The retraction of studies buttressing Judge Kacsmaryk’s opinion does not necessarily mean he will issue a new judgment. His initial ruling has been published in the Federal Register. It is common for justices and courts to seek out research that reinforces their views.

Implications of The Retracted Studies

Legal experts are skeptical the retraction of these two studies alone will persuade any Supreme Court justices to change their positions. This is further evidence for justices who already believe the FDA should not be second-guessed and trust its science. Although the studies have been retracted, their impact may endure. In the past, a single discredited study has had real and long-lasting consequences.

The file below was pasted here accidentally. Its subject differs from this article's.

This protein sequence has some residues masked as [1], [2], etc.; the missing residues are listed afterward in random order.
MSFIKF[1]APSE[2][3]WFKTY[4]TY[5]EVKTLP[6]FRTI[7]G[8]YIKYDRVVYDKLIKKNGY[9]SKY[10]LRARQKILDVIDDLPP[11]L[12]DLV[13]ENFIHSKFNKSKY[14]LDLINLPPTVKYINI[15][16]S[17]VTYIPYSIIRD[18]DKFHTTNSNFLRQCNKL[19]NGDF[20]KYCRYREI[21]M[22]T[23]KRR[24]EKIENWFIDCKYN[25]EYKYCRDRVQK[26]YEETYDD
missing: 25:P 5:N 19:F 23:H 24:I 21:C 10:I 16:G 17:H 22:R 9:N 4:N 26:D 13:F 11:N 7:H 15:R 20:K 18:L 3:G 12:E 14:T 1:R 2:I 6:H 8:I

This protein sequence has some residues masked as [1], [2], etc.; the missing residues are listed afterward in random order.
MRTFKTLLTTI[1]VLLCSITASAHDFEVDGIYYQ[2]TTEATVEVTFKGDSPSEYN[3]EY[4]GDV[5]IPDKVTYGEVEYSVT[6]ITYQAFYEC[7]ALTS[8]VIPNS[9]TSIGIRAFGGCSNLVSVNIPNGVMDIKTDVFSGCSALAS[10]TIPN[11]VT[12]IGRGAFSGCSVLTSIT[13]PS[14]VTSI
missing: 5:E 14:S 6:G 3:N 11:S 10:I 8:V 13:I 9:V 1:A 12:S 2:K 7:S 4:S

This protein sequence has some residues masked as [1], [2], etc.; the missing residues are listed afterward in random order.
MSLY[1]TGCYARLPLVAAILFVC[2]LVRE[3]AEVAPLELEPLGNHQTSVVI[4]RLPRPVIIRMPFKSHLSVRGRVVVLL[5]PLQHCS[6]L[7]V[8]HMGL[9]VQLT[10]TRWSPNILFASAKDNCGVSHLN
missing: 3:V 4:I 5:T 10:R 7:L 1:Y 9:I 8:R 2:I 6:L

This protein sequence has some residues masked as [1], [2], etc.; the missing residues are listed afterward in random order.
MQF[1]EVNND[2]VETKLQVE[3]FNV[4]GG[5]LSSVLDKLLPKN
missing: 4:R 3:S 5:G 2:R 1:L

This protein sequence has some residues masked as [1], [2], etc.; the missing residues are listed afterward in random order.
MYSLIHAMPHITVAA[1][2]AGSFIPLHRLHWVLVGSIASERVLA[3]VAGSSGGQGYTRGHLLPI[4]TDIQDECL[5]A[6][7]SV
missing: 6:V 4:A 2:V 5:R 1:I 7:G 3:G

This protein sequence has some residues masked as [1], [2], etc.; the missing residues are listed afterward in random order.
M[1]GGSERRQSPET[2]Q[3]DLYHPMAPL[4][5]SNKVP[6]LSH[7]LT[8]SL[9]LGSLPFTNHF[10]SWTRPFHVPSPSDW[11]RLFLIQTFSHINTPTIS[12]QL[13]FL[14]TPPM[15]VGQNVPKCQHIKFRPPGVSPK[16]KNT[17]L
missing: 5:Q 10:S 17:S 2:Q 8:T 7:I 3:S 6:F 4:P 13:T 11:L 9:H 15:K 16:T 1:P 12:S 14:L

Source: The Guardian/Anthony Devlin

For example, Andrew Wakefield’s 1998 paper claiming a link between the MMR vaccine and autism fueled an international panic, even after The Lancet fully retracted it in 2010 upon discovering its scientific flaws and the authors’ conflicts of interest. Today, that paper is still associated with a rise in measles outbreaks after measles was eliminated in the U.S.

Expert Analysis of the Retractions and Their Credibility

The recent retractions of three studies cited in Judge Kacsmaryk’s ruling banning mifepristone have called into question his decision’s credibility and scientific validity. According to an independent investigation by Sage Journals, the studies “demonstrate a lack of scientific rigor that invalidates or renders the authors’ conclusions unreliable.”

Source: Drexel University/David S. Cohen